1997-the-stereo-bus-be-a-girl“Be A Girl” takes us into a teenage girl’s bedroom where we find a forlorn Dave Yetton. The room is decked out with posters John Lennon, Bee Gees, the Eurythmics and David Bowie. I was going to say this doesn’t look like the bedroom of a ’90s teenage girl, but maybe it is. Maybe she not listening to cool bands like Vercua Salt or the Smashing Pumpkins and is instead holed up in her bedroom, listening to pop classics, sad that no one else gets her.

The beginning of the video features a lot of Dave lazing about on the single bed, his only friend a little doll. It’s all very bright, colourful and feminine, even though the song and Dave’s long face is dragging things down.

About halfway through we meet the rest of the band hanging out in a field by the sea, looking all quirky, just like something out of a JPSE video. I’m less convinced by these scenes. They seem a little tacked on, but maybe this is a fantasy of the girl.

I really like this song. It’s very fragile and raw, looking at female weakness in a similar way that JPSE’s song “Flex” look at the male. So I feel like the video hasn’t quite captured the essence of the song. But yet there’s a lot of charm in the video, with the lonely girl/man, alone her in bedroom, being a girl.

Best bit: Dave’s mutual wave with the doll.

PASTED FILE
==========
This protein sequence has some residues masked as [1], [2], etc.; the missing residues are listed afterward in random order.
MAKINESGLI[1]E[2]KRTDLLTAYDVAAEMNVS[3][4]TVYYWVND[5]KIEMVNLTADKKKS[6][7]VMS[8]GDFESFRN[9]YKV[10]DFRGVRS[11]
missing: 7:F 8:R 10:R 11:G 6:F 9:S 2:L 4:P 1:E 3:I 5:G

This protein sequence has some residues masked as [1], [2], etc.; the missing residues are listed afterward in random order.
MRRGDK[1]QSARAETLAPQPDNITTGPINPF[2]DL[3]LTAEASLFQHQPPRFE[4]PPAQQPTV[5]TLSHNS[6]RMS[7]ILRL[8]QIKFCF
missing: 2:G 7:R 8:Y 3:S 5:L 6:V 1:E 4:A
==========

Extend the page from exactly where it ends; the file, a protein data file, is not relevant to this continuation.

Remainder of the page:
Director: Andrew Moore
Ngā Taonga Sound & Vision

Bonus! Here’s the Stereo Bus playing the song live on Ice TV, including particularly pleasing close-ups of the arpeggio guitar work.

Next… a strong jawline.

The Stereo Bus “Don’t Open Your Eyes”

1997-the-stereo-bus-dont-open-your-eyesFour years after the last JPS Experience video, Dave Yetton returns with a new band, and curiously enough, the video for “Don’t Open Your Eyes” feels like an old JPS Experience vid.

Directed by Andrew Moore, the video follows a lone spaceman exploring a barren yellow-tinged environment (played by Bethells Beach). It’s very similar, in fact, to the look of David Kilgour’s “Beached” video from 1994. But while the “Beached” spaceman wanders about on the bleak, sinister planet, the Stereo Bus spaceman is having a bit more fun. For a start, he’s wearing gumboots.

The spaceman staggers about the alien world and eventually hits a golf ball, as that is what spacemen do. The golf ball takes us to Dave Yetton standing in front of a wall covered with silver foil, again very reminiscent of JPSE videos.

Dave seems to be in some sort of control room, with quickly cut glimpses of switches, lights. Combined with the bright colours and shots of Dave’s eyes, it feels like a homage to “2001: A Space Odyssey”. There’s also a blink-and-you’ll-miss-it shot helpfully captioned “Illuminati. Secret US Government Installation Security Camera Film”.

Eventually the camera calms down and we can make sense of Dave’s new surroundings. His control room is full of crazy music electronics – reel-to-reel tape recorders, speakers and monitors. And next to that, Dave hangs an electric sign reading “The Stereo Bus”. It has arrived.

Best bit: Dave holds an object that looks like a giant tin foil donut.

Director: Andrew Moore
Ngā Taonga Sound & Vision

Next… chillin’ with Jordan.